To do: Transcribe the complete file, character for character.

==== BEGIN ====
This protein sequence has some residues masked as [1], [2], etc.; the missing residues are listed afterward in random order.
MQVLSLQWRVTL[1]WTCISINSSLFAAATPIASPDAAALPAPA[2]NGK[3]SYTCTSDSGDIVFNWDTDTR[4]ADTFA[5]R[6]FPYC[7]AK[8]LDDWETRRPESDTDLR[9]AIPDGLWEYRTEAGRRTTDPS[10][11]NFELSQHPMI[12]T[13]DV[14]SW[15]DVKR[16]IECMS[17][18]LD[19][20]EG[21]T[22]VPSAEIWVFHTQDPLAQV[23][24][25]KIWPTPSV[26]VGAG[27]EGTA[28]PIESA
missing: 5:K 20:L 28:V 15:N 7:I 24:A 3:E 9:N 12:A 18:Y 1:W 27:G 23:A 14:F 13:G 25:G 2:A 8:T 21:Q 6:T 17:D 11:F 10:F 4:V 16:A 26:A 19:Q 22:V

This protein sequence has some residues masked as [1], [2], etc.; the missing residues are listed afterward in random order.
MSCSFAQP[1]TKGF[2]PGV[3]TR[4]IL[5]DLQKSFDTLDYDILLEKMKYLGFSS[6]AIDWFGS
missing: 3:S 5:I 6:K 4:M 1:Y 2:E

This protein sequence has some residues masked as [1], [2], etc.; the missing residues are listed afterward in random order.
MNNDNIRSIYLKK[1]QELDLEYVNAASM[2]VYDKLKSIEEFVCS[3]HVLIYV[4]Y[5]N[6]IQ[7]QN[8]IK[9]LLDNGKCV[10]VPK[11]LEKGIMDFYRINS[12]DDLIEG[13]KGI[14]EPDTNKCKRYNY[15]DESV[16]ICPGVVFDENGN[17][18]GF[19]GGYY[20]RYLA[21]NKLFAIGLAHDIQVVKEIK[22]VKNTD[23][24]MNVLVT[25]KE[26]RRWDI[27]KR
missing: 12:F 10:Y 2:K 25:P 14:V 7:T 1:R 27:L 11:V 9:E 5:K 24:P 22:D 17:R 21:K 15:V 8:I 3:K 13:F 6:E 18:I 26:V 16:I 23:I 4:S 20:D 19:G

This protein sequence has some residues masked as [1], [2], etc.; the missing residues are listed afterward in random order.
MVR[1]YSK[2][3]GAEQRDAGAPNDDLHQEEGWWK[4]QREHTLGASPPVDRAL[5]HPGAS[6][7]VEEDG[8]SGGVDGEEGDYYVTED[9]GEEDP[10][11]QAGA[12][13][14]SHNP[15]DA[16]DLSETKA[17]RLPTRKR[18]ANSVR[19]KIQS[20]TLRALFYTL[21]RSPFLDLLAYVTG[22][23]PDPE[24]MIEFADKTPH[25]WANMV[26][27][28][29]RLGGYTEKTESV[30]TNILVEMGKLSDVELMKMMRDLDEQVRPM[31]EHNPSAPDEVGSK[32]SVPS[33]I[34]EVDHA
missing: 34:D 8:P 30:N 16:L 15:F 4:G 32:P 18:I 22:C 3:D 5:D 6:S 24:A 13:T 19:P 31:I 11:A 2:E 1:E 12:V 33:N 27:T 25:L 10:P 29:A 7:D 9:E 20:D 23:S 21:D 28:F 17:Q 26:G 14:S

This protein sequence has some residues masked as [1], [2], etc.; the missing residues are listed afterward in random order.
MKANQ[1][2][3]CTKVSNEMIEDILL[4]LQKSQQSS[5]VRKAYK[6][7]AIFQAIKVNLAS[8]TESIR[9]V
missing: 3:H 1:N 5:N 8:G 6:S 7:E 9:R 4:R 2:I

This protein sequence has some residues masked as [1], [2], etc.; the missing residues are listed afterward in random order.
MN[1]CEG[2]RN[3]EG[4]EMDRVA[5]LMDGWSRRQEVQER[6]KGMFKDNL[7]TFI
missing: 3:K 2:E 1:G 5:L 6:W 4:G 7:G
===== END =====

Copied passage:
This protein sequence has some residues masked as [1], [2], etc.; the missing residues are listed afterward in random order.
MQVLSLQWRVTL[1]WTCISINSSLFAAATPIASPDAAALPAPA[2]NGK[3]SYTCTSDSGDIVFNWDTDTR[4]ADTFA[5]R[6]FPYC[7]AK[8]LDDWETRRPESDTDLR[9]AIPDGLWEYRTEAGRRTTDPS[10][11]NFELSQHPMI[12]T[13]DV[14]SW[15]DVKR[16]IECMS[17][18]LD[19][20]EG[21]T[22]VPSAEIWVFHTQDPLAQV[23][24][25]KIWPTPSV[26]VGAG[27]EGTA[28]PIESA
missing: 5:K 20:L 28:V 15:N 7:I 24:A 3:E 9:N 12:A 18:Y 1:W 27:G 23:A 14:F 13:G 25:G 2:A 8:T 21:Q 6:T 17:D 11:F 10:F 4:V 16:A 26:A 19:Q 22:V

This protein sequence has some residues masked as [1], [2], etc.; the missing residues are listed afterward in random order.
MSCSFAQP[1]TKGF[2]PGV[3]TR[4]IL[5]DLQKSFDTLDYDILLEKMKYLGFSS[6]AIDWFGS
missing: 3:S 5:I 6:K 4:M 1:Y 2:E

This protein sequence has some residues masked as [1], [2], etc.; the missing residues are listed afterward in random order.
MNNDNIRSIYLKK[1]QELDLEYVNAASM[2]VYDKLKSIEEFVCS[3]HVLIYV[4]Y[5]N[6]IQ[7]QN[8]IK[9]LLDNGKCV[10]VPK[11]LEKGIMDFYRINS[12]DDLIEG[13]KGI[14]EPDTNKCKRYNY[15]DESV[16]ICPGVVFDENGN[17][18]GF[19]GGYY[20]RYLA[21]NKLFAIGLAHDIQVVKEIK[22]VKNTD[23][24]MNVLVT[25]KE[26]RRWDI[27]KR
missing: 12:F 10:Y 2:K 25:P 14:V 7:T 1:R 27:L 11:V 9:E 5:K 24:P 22:D 17:R 21:K 15:V 8:I 3:K 13:F 6:E 18:I 26:V 16:I 23:I 4:S 20:D 19:G

This protein sequence has some residues masked as [1], [2], etc.; the missing residues are listed afterward in random order.
MVR[1]YSK[2][3]GAEQRDAGAPNDDLHQEEGWWK[4]QREHTLGASPPVDRAL[5]HPGAS[6][7]VEEDG[8]SGGVDGEEGDYYVTED[9]GEEDP[10][11]QAGA[12][13][14]SHNP[15]DA[16]DLSETKA[17]RLPTRKR[18]ANSVR[19]KIQS[20]TLRALFYTL[21]RSPFLDLLAYVTG[22][23]PDPE[24]MIEFADKTPH[25]WANMV[26][27][28][29]RLGGYTEKTESV[30]TNILVEMGKLSDVELMKMMRDLDEQVRPM[31]EHNPSAPDEVGSK[32]SVPS[33]I[34]EVDHA
missing: 34:D 8:P 30:N 16:L 15:F 4:G 32:P 18:I 22:C 3:D 5:D 6:S 24:A 13:T 19:P 31:I 11:A 2:E 1:E 12:V 33:N 27:T 25:L 10:P 29:A 7:D 9:E 20:D 23:S 21:D 28:F 17:Q 26:G 14:S

This protein sequence has some residues masked as [1], [2], etc.; the missing residues are listed afterward in random order.
MKANQ[1][2][3]CTKVSNEMIEDILL[4]LQKSQQSS[5]VRKAYK[6][7]AIFQAIKVNLAS[8]TESIR[9]V
missing: 3:H 1:N 5:N 8:G 6:S 7:E 9:R 4:R 2:I

This protein sequence has some residues masked as [1], [2], etc.; the missing residues are listed afterward in random order.
MN[1]CEG[2]RN[3]EG[4]EMDRVA[5]LMDGWSRRQEVQER[6]KGMFKDNL[7]TFI
missing: 3:K 2:E 1:G 5:L 6:W 4:G 7:G